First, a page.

Wednesday, January 20, 2016

Happy National Cheese Day! Cheesy Recipes below.

     Apparently, today is national cheese day. I didn’t realize this was a thing, but since it is, I’m glad to celebrate one of the most versatile foods in the world. Different types of cheeses are staple foods in so many different cultures. Today, I want to share some of my favorite cheese recipes and my favorite cheeses for antipasti platters.

     In my hometown of Pittsburgh, most people know that the best place to go for a great cheese selection is Pennsylvania Macaroni in the Strip District. Not only does Penn Mac have over a hundred varieties of cheese to choose from, but their cheese counter employees are knowledgeable and helpful. They’ll ask you what some of your favorite cheese are, if you are looking for something soft or firm. Then they will usually suggest something and even give you a taste of it to ensure you like it. I always come home with my top three favorites when I shop at Penn Mac, but I also choose one cheese I’ve never had before. Fair warning, if you happen to shop at Penn Mac during Christmas week, the wait at the cheese counter can be over an hour long. Everybody shops for their holiday cheese platters there, so be prepared.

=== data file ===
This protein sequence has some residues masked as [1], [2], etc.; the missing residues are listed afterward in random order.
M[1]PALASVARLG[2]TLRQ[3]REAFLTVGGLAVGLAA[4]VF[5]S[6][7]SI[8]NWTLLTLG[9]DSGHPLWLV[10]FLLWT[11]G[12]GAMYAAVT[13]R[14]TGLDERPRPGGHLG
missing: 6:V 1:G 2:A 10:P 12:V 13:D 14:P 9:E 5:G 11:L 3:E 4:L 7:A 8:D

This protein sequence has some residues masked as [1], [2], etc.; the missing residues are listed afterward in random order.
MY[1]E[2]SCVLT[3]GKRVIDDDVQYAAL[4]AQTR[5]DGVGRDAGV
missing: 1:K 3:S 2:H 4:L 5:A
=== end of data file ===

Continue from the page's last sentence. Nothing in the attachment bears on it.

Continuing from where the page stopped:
My three favorite cheeses for nibbling are Piave, Vlaskas, and Midnight Moon. I slice them and serve them on platters with dried Italian sausage or Soppresata and my daughter’s favorite – Castelvretrano olives. Piave has a nutty, Parmesan-ish flavor to it. It’s a crowd pleaser every time. Vlaskas is a bright yellowy orange cheese that’s a little sweeter and creamier but not soft. Midnight Moon is a firm goat cheese with a bold but not overly strong flavor.

      I, unlike most Italians, do not like strong cheeses. I am not a fan of sharp Provolone. My family in Italy makes this pungent cheese. The first time we visited them, my parents purchased an extra suitcase just to haul cheese back to Pittsburgh. My aunts and uncles here in the States go crazy for it.

     Not me.